New Arrival

Posted in New Arrivals with tags , , on April 8, 2009 by Aaron

I’m at work at the moment and just got handed a package which contained The Thirty-First of February by Nelson Bond.  This is the best condition Gnome Press book I have ever seen.  It looks like new.  Some just say that because it looks pretty darn good, but I kid you not.   This thing looks like it did 60 years ago.   If you want one, get over to SNS Books on eBay, Jack has three left.  If they even come close to the one I got for 40 bucks you are going to be very happy.  I’m going to do a Close Up on this next, stay tuned.

I envy those…

Posted in Uncategorized with tags , , , on March 31, 2009 by Aaron

…who can think, organize those thoughts and express them coherently in writing.  I just discovered another very interesting blog by one James Wallace Harris: Auxiliary Memory.  Along with (one of) his companion site(s) The Classics of Science Fiction, these represent all that is good in SF.  Sharp and insightful analysis expressed in a logical and eminently digestible way.  I’m going to nab a term from my good friend Adrian the Sesquipedaustralian, and refer to myself as “a crackpot wordsmith with a poor grasp of what constitutes good narrative structure or flow.”  Or probably more accurately I have the ability to painstakingly add bare coherence to a stream-of-consciousness rant that flows like molasses.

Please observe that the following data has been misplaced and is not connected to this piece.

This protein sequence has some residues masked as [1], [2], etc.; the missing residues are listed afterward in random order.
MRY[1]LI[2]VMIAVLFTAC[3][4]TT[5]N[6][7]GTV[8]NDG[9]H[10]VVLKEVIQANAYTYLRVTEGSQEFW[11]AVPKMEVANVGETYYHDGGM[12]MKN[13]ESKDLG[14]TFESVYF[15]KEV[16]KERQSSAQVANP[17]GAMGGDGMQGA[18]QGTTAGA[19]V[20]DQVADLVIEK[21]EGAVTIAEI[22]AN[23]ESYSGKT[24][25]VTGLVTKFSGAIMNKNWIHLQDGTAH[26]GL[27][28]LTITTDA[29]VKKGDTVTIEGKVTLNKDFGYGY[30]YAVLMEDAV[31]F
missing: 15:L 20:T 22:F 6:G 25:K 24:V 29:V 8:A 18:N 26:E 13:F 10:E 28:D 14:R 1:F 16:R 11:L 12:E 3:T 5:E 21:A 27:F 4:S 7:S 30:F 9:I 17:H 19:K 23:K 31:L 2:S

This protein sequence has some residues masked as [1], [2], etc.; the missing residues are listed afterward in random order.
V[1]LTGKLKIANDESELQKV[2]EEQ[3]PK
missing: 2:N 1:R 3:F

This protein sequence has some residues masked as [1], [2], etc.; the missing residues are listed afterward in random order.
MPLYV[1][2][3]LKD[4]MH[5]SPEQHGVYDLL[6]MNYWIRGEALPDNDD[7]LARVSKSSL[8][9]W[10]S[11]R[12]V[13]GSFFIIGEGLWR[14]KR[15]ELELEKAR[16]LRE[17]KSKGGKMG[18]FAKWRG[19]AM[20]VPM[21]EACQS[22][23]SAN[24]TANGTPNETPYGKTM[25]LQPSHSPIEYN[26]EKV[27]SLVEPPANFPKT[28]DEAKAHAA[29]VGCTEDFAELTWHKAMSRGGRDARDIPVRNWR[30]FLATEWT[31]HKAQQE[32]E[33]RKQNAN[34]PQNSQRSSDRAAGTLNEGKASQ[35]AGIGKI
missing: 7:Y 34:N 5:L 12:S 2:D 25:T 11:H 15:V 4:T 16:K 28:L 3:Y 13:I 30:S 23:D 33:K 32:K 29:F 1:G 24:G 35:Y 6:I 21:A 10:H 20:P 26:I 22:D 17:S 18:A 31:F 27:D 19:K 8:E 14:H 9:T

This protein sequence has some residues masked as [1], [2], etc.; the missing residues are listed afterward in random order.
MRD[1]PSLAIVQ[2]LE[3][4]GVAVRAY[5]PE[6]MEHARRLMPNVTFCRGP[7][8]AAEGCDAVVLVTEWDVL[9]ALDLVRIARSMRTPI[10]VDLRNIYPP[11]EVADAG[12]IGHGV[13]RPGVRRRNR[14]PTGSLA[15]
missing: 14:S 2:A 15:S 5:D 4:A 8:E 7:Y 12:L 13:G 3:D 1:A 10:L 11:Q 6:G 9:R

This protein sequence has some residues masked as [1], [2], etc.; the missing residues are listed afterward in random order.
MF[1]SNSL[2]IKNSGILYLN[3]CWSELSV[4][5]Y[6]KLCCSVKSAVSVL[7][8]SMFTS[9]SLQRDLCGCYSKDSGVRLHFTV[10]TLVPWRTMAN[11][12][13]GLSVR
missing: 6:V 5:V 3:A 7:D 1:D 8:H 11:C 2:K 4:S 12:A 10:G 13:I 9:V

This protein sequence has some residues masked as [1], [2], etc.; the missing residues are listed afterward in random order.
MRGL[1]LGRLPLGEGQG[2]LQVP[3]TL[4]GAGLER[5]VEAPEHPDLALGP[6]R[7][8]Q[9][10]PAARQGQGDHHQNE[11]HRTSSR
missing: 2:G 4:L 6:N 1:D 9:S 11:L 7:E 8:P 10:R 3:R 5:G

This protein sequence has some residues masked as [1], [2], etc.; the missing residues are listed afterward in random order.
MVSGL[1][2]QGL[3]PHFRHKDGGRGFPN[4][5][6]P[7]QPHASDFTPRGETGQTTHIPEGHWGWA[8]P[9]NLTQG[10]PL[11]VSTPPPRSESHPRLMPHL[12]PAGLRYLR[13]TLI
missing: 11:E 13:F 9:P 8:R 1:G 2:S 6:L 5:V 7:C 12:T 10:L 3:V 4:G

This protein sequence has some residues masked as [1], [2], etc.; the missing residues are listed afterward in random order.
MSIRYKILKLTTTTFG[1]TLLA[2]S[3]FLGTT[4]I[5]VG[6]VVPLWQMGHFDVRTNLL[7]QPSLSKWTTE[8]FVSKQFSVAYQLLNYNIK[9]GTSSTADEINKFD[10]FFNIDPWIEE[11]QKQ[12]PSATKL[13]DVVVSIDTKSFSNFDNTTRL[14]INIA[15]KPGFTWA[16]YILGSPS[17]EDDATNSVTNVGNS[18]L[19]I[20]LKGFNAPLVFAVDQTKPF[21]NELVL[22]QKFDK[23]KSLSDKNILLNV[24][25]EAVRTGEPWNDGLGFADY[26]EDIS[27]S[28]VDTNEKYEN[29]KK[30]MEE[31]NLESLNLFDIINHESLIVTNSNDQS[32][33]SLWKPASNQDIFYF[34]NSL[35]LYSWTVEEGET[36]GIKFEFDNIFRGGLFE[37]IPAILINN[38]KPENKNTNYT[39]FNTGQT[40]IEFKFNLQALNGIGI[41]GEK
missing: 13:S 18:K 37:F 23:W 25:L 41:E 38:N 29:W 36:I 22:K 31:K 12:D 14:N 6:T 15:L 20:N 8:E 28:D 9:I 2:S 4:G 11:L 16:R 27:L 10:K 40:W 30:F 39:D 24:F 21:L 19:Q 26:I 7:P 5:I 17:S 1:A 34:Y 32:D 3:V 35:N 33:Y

Anyway, it’s well worth checking out James W. Harris – I put him over in the links section on the right.  Some great reading there.

In other news, I scored a near mint copy of The Thirty-First of February by Nelson Bond.  Well, the seller described it as such.  We’ll see when it arrives.  A dust jacket for Sixth Column, which I recently reviewed, went for $56 on eBay yesterday, an inferior dj to what’s on my copy too.  Interesting.  Also, my Gnome collecting friend Christophe discovered that he has a book plate in his copy of The Dawning Light.  Not especially interesting, apart from the fact that it’s from the same personal library as my copy of The Survivors!!  How about that??  If he sends me a pic, I’ll post it.

I’ve been mulling over how to handle the review for The Complete Book of Outer Space.  It’s a fiction book, or really a combination of fiction and speculation.  The content doesn’t really lend itself well to a conventional review, so I think what I’ll do is pull a page or two from the book every so often.  There is some interesting stuff in there, especially about how they imagined space travel and exploration.  Remember, this came from the viewpoint of 1953.

This has been too long with no pretty pictures.  Here’s a sample from ‘Outer Space’